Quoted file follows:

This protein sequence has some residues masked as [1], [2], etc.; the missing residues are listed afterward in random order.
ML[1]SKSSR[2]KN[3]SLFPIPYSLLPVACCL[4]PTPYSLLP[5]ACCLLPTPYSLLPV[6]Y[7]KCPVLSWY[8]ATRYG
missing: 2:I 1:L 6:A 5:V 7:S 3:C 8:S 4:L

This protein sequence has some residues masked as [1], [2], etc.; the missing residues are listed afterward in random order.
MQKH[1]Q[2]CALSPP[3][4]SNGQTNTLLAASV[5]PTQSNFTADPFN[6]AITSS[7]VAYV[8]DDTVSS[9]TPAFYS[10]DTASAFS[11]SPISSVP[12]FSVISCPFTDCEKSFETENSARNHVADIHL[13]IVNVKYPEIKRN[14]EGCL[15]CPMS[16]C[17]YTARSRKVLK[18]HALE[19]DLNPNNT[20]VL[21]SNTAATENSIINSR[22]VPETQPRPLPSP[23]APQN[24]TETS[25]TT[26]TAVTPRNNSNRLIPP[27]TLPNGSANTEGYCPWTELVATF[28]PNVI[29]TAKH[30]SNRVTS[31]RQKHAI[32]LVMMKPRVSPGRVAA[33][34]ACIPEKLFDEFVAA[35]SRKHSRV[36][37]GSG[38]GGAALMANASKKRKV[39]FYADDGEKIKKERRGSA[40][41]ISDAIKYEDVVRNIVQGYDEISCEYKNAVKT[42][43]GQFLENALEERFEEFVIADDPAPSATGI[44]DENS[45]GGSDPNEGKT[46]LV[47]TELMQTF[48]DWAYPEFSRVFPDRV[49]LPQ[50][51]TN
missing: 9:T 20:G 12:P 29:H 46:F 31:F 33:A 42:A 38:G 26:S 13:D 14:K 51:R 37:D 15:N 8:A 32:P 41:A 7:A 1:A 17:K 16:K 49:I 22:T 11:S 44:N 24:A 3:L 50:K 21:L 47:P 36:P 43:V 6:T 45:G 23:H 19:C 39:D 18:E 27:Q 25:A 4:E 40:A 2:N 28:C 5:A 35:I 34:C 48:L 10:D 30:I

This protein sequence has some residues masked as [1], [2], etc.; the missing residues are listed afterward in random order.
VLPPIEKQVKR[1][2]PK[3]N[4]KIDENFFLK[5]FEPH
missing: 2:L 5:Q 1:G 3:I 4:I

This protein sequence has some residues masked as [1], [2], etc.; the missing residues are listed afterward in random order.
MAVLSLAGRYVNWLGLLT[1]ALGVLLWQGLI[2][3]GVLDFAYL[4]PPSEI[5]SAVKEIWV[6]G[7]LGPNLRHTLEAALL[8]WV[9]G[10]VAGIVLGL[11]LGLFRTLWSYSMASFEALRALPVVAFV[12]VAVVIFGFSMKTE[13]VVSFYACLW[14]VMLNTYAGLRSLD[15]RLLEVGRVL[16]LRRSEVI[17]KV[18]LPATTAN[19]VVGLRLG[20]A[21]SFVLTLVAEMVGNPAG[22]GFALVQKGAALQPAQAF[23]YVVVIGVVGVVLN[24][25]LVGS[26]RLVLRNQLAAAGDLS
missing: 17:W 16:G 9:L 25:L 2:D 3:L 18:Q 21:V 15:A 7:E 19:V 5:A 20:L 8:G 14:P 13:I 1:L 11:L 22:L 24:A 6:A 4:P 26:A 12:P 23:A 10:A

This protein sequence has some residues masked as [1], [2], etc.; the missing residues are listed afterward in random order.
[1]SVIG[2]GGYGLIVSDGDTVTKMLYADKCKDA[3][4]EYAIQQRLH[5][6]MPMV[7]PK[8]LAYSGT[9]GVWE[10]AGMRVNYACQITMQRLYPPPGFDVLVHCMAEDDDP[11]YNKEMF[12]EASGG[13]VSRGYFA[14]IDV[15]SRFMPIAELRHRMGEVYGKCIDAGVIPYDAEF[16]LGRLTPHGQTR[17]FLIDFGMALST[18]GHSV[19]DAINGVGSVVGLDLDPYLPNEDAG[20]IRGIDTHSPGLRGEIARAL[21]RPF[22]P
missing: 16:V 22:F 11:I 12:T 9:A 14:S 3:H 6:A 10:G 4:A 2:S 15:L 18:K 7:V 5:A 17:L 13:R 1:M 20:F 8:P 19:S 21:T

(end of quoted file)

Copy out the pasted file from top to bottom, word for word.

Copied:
This protein sequence has some residues masked as [1], [2], etc.; the missing residues are listed afterward in random order.
ML[1]SKSSR[2]KN[3]SLFPIPYSLLPVACCL[4]PTPYSLLP[5]ACCLLPTPYSLLPV[6]Y[7]KCPVLSWY[8]ATRYG
missing: 2:I 1:L 6:A 5:V 7:S 3:C 8:S 4:L

This protein sequence has some residues masked as [1], [2], etc.; the missing residues are listed afterward in random order.
MQKH[1]Q[2]CALSPP[3][4]SNGQTNTLLAASV[5]PTQSNFTADPFN[6]AITSS[7]VAYV[8]DDTVSS[9]TPAFYS[10]DTASAFS[11]SPISSVP[12]FSVISCPFTDCEKSFETENSARNHVADIHL[13]IVNVKYPEIKRN[14]EGCL[15]CPMS[16]C[17]YTARSRKVLK[18]HALE[19]DLNPNNT[20]VL[21]SNTAATENSIINSR[22]VPETQPRPLPSP[23]APQN[24]TETS[25]TT[26]TAVTPRNNSNRLIPP[27]TLPNGSANTEGYCPWTELVATF[28]PNVI[29]TAKH[30]SNRVTS[31]RQKHAI[32]LVMMKPRVSPGRVAA[33][34]ACIPEKLFDEFVAA[35]SRKHSRV[36][37]GSG[38]GGAALMANASKKRKV[39]FYADDGEKIKKERRGSA[40][41]ISDAIKYEDVVRNIVQGYDEISCEYKNAVKT[42][43]GQFLENALEERFEEFVIADDPAPSATGI[44]DENS[45]GGSDPNEGKT[46]LV[47]TELMQTF[48]DWAYPEFSRVFPDRV[49]LPQ[50][51]TN
missing: 9:T 20:G 12:P 29:H 46:F 31:F 33:A 42:A 38:G 26:S 13:D 14:K 51:R 37:D 15:N 8:A 32:P 41:A 7:A 1:A 17:K 16:K 49:I 22:T 11:S 44:N 24:A 3:L 50:K 21:L 47:P 36:P 43:V 6:T 45:G 23:H 19:C 39:D 18:E 27:Q 25:A 4:E 40:A 2:N 28:C 5:A 35:I 34:C 48:L 10:D 30:I

This protein sequence has some residues masked as [1], [2], etc.; the missing residues are listed afterward in random order.
VLPPIEKQVKR[1][2]PK[3]N[4]KIDENFFLK[5]FEPH
missing: 2:L 5:Q 1:G 3:I 4:I

This protein sequence has some residues masked as [1], [2], etc.; the missing residues are listed afterward in random order.
MAVLSLAGRYVNWLGLLT[1]ALGVLLWQGLI[2][3]GVLDFAYL[4]PPSEI[5]SAVKEIWV[6]G[7]LGPNLRHTLEAALL[8]WV[9]G[10]VAGIVLGL[11]LGLFRTLWSYSMASFEALRALPVVAFV[12]VAVVIFGFSMKTE[13]VVSFYACLW[14]VMLNTYAGLRSLD[15]RLLEVGRVL[16]LRRSEVI[17]KV[18]LPATTAN[19]VVGLRLG[20]A[21]SFVLTLVAEMVGNPAG[22]GFALVQKGAALQPAQAF[23]YVVVIGVVGVVLN[24][25]LVGS[26]RLVLRNQLAAAGDLS
missing: 17:W 16:G 9:L 25:L 2:D 3:L 18:Q 21:V 15:A 7:E 19:V 5:A 20:L 8:G 14:P 13:I 1:L 11:L 22:L 24:A 6:A 4:P 26:A 12:P 23:A 10:A

This protein sequence has some residues masked as [1], [2], etc.; the missing residues are listed afterward in random order.
[1]SVIG[2]GGYGLIVSDGDTVTKMLYADKCKDA[3][4]EYAIQQRLH[5][6]MPMV[7]PK[8]LAYSGT[9]GVWE[10]AGMRVNYACQITMQRLYPPPGFDVLVHCMAEDDDP[11]YNKEMF[12]EASGG[13]VSRGYFA[14]IDV[15]SRFMPIAELRHRMGEVYGKCIDAGVIPYDAEF[16]LGRLTPHGQTR[17]FLIDFGMALST[18]GHSV[19]DAINGVGSVVGLDLDPYLPNEDAG[20]IRGIDTHSPGLRGEIARAL[21]RPF[22]P
missing: 16:V 22:F 11:I 12:T 9:A 14:S 3:H 6:A 10:G 4:A 2:S 15:L 18:K 7:V 5:A 17:L 13:R 1:M 20:F 8:P 19:S 21:T